You might already have a bucket list of things to do on the Royal coconut Coast of Kauai. While state parks and beaches often top the list, there are some incredible places which most people don’t explore enough.
On Kauai’s coconut coast, away from the city crowd, exists a lush and tranquil forest. It is a serene and rarely crowded spot near the history-rich town of Wailua and is a perfect example the world needs today for the preservation of forests. Yes, as you’ve rightly guessed, it is the Keahua Arboretum.
Keahua arboretum is a part of the Wailua section of 12,500 acre Lihue-Koloa Forest Reserve. The reserve was established for the purpose of protecting the watershed areas that were vitally important for the lowland agricultural economy.
The Arboretum is a lush and magical place spread over 30 acres of land. It is home to steady streams, refreshing pools, lush green meadows and intriguing species of birds and trees. Although Rainbow Eucalyptus, Monkeypod and Mango Trees can be seen all over the forest, Keahua Arboretum boasts of more than 20 varieties of rare and exotic species of flora.
The Rainbow Eucalyptus, as you’ve guessed from the name, is a rare specie with a naturally colorful bark. They look absolutely gorgeous under sunlight as the bright palette of colors call for a mystical experience.
To access Keahua Arboretum, follow Highway 580 (Kuamoo Road) mauka for six and a half miles from Wailua. Follow the road all the way until you are in Keahua Arboretum.
The parking lot is reached after crossing a spillway. It is not advisable to cross the spillway during heavy flow or rains, which is why a bridge was built recently for safe access into Keahua Forestry Arboretum.
Following the spillway, the road turns into dirt and leads into the arboretum. It is called the Loop Road. From here on, you will be led through the grove of rainbow eucalyptus trees for about a mile. There are a number of pavilions and picnic tables provided for relaxation in this area. The location and its conditions are ideal for having a fun and distraction-free picnic with your family and friends.
The arboretum has a stream that runs through it, eventually forming two pools, before it goes on to join the Wailua River. Since the temperature here is cooler than on the beaches, the pools are icy and offer a refreshing dip.
The Jurassic Park Gate and Blue Hole Hike (Loop Road)
Kauai is a preferred location for the Jurassic Park movie franchise. The wildly popular Jurassic Park Gate is only a few miles from the Keahua Arboretum and be accessed via a 4WD or by hike. The nasty, yet, driveable pothole-ridden dirt road has turned dangerous in the recent years, owing to the storms and lack of maintenance.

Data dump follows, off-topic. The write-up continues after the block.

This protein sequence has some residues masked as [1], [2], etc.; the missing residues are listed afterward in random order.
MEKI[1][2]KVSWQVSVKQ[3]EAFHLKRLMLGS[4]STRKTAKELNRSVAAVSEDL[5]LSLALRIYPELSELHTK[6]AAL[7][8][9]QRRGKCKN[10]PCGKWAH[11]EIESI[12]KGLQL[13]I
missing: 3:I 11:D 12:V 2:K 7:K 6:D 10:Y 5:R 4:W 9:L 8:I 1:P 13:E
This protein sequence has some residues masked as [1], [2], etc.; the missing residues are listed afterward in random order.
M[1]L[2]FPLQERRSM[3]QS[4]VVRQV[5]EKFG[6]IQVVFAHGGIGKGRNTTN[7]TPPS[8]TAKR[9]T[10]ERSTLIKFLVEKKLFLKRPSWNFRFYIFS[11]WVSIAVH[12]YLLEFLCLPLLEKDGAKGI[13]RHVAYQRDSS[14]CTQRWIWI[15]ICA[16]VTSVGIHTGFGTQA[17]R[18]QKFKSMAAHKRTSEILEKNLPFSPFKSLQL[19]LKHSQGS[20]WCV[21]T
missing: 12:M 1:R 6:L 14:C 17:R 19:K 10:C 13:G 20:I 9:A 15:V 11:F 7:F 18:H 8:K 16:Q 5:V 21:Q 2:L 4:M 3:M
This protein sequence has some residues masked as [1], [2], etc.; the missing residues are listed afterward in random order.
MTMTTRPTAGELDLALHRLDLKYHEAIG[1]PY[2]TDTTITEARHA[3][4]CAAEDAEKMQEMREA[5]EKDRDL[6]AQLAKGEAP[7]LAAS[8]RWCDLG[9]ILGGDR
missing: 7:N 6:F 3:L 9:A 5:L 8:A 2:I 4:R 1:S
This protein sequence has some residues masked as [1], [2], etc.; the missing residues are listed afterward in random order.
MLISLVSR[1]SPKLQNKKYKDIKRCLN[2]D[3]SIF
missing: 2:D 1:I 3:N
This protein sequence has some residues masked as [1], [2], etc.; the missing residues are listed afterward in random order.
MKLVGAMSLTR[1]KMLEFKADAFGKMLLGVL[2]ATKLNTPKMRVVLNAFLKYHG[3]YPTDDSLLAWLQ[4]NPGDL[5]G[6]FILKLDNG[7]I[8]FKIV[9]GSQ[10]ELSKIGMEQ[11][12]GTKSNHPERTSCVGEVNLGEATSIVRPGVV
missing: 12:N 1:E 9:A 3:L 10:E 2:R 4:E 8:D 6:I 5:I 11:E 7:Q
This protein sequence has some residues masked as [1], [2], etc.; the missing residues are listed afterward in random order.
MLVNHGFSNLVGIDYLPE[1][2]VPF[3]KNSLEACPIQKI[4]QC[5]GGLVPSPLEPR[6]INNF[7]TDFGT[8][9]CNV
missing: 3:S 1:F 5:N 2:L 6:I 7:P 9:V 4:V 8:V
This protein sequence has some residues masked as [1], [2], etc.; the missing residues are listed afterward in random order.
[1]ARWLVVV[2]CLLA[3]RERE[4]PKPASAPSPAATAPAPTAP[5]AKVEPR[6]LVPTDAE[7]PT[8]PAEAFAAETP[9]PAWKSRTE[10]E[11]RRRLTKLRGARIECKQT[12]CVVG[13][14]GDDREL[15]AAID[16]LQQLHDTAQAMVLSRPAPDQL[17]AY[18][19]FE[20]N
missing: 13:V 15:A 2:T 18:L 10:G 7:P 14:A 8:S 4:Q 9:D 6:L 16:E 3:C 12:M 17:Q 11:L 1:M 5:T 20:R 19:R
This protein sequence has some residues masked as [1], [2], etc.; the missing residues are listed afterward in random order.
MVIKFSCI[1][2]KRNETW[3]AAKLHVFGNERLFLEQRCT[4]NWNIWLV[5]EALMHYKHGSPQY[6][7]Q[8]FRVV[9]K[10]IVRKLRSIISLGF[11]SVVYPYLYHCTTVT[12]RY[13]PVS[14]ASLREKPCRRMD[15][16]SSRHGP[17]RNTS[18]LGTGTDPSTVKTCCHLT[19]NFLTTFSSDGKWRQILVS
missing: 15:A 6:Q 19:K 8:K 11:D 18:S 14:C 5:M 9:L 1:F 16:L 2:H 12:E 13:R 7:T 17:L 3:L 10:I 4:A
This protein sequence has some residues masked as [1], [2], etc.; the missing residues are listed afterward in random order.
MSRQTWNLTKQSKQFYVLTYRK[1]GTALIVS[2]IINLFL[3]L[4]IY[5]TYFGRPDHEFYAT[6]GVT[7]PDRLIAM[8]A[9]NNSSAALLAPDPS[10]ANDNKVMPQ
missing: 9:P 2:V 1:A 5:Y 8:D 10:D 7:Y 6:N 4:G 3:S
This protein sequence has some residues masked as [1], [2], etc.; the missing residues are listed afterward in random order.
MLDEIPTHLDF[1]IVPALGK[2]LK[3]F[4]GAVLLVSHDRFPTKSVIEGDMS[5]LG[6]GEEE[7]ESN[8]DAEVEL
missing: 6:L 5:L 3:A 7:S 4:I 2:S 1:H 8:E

The hike to Jurassic Park Gate is roughly 3.5 miles from the Keahua Arboretum. What remains of the iconic gate today are only the two cement posts. But, the view from the gate is dead gorgeous- just the way we remember it from the movie.
On the way to the gate, you’ll have to cross a second spillway (exercise utmost caution) and a yellow gate. It is advisable to bring a local guide with you as the presence of side-trails along the way increase the possibility of getting lost in the jungle.
A trail beyond the gate leads to the mystical “Blue Hole”, a crater beneath Kauai’s rainiest spot- Mount Waialeale. The path leading to the hole is only for the intrepid hikers out there. It involves crossing streams, jumping over boulders, climbing steep cliffs and coursing through knee deep mud. There are waterfalls converging into pools which you can use to cool off and relax before you are back on foot. Although it’s a highly challenging hike, once you reach the destination, the view is mindblowing. It’s a place where very few people on this earth have stepped foot on.
The Kuilau Ridge Trail
Kuilau Ridge Trail is an easy hike, well suited for those who are short on time. The trailhead is located inside the Keahua Arboretum, just before the park area on the right. The trail turned road, constructed for the purpose of fire-fighting in the area, seems well-maintained.
The trail begins with an introduction of well preserved native and exotic plant life. Keep looking for views of Kawaikini and Mount Waialeale on the west and the Makaleha mountain range on the north, unless it is blocked by the ridge.
One mile into the hike, you will reach a grassy field bordered by an Ohia forest. It has picnic tables and serves as an ideal relaxation point. It helps to pack some food as it’ll be useful for refuelling during the hike. After a short descent and ascent, you can catch glimpse of the Nounou mountain,which is famously known as the Sleeping Giant.
Gradually, you will reach a point where the Kuilau trail intersects with the Moalepe trail. Walk along the trail until you reach a footbridge over the Opaekaa stream. A few minutes after that, you will be greeted by a fork where you’re supposed to take the left and walk between the eucalyptus and fern filled region.
The trail ends with a spectacular view of Kapehua’ala, the highest peak of Makahela mountain range.
One more trail that originates from Keahua Arboretum is the Powerline trail, which we had mentioned in our post on popular north shore hikes in Kauai. This 13-mile trail ends in Princeville, serving hikers as their gateway to Kauai’s north shore.
The presence of a dozen rainbow eucalyptus trees, meditative nature hike, swimming pools and access to the Kuilau Trail and Powerline Trail should be exciting enough for you to visit the Keahua Arboretum. Get your cameras for an insta-worthy shot amidst the stunning Rainbow Eucalyptus trees. Considering the photos, people back home are definitely going to envy you.